Many years ago, when I first came to live on the homeland of the Yakama nation, I had the privilege of hearing an elder speak at a large public event at the local university. I was a member of the faculty at the time. There were multiple speakers on the agenda. Since we were on the homeland of the Confederated Bands and Tribes of the Yakama Nation, a Yakama elder was invited to speak first.
The elder made his way to the stage and stood before a crowd of over 100 people. He introduced himself and welcomed the group in his native language, Ichishkiin Sinwit — a custom that is typical for gatherings of this nature.
What came next was not typical. Rather than translating his introduction into English and then proceeding with remarks for a primarily English-speaking crowd, he gave his entire address in Ichishkiin Sinwit.
He spoke for 20 minutes.
There were a few nervous giggles at first, followed by an uncomfortable silence. As the minutes ticked by, I watched the faces around me. Some were nervous. Some were confused. Others went from looks of amusement to contempt. By the end of the speech, most of the audience had lost interest and checked out, absorbed in their phones or quietly chatting with their neighbors.
But I was riveted. The man spoke with dignity and authority. Like those around me, I could not understand what he was saying, but I was sure he delivered a clear message.
In my work engaging with the church to dismantle the Doctrine of Discovery, I have seen responses to the words and actions of Indigenous leaders that mirror the responses of the crowd that day.
The voices of Indigenous people often come from assumptions and priorities that differ from the dominant culture. Their words and actions can be hard for folks from the dominant culture to understand.
Indigenous people who struggle for their lands, health, families and communities have priorities and use tactics that differ from those of the people who feel secure in the way things are. Their reality is different. Fundamental understandings differ about how to work together.
Sometimes folks from the dominant culture respond with embarrassed giggles, confusion, frustration or even anger. Those who benefit from structural violence sometimes find it hard to understand the experiences of those victimized by it. Often, unsatisfying interactions result in disengagement and indifference.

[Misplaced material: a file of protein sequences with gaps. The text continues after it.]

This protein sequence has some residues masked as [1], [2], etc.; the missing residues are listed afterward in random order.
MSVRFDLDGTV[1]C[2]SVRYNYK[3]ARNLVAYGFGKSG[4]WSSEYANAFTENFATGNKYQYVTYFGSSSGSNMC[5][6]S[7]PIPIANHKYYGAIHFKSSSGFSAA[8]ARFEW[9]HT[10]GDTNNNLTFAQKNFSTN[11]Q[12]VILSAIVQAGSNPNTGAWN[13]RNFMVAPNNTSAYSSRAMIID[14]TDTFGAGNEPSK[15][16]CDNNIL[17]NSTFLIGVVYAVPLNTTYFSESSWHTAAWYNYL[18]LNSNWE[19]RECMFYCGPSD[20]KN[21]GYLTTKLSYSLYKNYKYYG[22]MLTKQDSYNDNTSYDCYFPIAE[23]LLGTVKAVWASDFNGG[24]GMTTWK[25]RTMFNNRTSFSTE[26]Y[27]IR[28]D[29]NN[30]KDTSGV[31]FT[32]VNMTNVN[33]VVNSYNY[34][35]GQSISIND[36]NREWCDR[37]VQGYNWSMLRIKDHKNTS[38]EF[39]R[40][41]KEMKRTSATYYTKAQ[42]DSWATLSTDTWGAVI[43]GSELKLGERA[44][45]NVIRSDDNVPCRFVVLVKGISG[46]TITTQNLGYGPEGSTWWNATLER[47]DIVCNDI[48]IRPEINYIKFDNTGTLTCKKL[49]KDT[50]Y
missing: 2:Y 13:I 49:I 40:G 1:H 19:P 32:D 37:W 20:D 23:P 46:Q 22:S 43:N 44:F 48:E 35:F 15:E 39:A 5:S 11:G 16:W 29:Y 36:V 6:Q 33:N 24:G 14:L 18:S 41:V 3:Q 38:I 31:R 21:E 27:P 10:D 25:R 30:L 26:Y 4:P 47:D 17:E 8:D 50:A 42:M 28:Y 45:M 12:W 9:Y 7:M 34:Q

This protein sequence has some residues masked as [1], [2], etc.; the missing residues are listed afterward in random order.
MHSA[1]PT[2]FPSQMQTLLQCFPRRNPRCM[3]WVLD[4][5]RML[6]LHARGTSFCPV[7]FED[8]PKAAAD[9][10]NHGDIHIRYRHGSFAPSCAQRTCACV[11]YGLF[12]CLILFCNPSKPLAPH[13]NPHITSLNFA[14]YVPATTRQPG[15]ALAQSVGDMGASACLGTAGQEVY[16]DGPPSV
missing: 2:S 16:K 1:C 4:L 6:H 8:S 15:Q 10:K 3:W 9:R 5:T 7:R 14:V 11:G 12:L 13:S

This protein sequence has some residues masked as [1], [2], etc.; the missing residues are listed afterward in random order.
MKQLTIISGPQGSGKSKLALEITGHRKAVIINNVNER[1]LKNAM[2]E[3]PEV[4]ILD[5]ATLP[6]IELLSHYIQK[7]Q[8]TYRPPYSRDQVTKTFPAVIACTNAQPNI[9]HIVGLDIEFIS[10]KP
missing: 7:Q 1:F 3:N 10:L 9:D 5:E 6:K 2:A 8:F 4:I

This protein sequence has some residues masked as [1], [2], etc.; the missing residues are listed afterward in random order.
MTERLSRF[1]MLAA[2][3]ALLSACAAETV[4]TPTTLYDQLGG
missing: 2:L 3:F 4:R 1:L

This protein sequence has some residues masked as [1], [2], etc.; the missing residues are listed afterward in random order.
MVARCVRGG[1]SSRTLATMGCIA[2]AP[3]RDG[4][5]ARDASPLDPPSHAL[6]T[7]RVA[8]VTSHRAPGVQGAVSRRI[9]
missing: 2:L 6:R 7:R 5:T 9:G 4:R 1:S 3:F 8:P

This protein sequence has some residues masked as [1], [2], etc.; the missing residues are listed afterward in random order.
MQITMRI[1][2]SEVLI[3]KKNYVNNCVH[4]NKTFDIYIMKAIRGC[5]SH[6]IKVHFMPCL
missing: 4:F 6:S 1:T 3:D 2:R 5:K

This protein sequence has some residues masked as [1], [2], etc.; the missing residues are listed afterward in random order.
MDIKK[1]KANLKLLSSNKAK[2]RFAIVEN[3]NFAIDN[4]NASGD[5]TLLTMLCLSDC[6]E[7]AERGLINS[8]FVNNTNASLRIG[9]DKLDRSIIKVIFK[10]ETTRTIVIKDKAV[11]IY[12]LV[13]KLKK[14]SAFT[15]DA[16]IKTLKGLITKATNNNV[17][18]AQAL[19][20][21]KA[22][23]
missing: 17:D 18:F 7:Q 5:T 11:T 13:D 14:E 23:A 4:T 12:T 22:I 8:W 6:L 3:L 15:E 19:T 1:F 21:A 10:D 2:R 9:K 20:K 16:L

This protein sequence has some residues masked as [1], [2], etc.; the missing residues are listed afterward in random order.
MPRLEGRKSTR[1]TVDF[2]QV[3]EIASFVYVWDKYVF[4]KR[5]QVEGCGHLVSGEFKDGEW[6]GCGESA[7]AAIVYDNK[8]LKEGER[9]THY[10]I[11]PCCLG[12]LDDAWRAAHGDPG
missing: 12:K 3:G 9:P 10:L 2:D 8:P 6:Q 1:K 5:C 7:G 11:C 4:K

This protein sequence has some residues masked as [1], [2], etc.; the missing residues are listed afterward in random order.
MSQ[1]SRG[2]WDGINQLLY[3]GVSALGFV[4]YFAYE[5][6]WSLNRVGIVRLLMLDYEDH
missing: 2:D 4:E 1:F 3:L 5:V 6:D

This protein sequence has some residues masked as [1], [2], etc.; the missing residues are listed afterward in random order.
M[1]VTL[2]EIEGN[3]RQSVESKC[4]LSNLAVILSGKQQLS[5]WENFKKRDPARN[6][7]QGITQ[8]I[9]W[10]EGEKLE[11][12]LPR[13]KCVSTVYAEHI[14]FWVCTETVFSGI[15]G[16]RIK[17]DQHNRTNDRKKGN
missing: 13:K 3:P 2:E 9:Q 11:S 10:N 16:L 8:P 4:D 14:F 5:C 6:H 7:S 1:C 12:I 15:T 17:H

Jesus struggled to help the disciples see beyond their worldview. In Matthew 16, Jesus tells his disciples to “beware of the yeast of the Pharisees and Sadducees.” The authorities had just challenged Jesus to “show them a sign from heaven.” He had rebuked them by saying none would be given except the sign of -Jonah — a metaphor that must have been puzzling to them but that we understand to foreshadow Jesus’ death and resurrection.
As Jesus and his followers crossed a lake in a boat, his disciples debated the meaning of Jesus’ warning among themselves. Rather than asking Jesus what the baffling reference to yeast meant, they decided he was talking about yeast because they hadn’t brought any bread on their journey.
I wonder if they were afraid to ask Jesus what he meant. He was right there. Perhaps they were afraid that if they admitted they didn’t understand, they might look foolish. Or maybe they were just getting tired of trying to decipher metaphors that didn’t make sense to them.
It has been 15 years since I heard the moving speech at the university that day. Over time, my understanding of the elder’s message has changed. It has become more nuanced and complex. Perhaps he was telling us that if we wanted to understand what he was saying, while on his homeland, it was our responsibility to learn his language.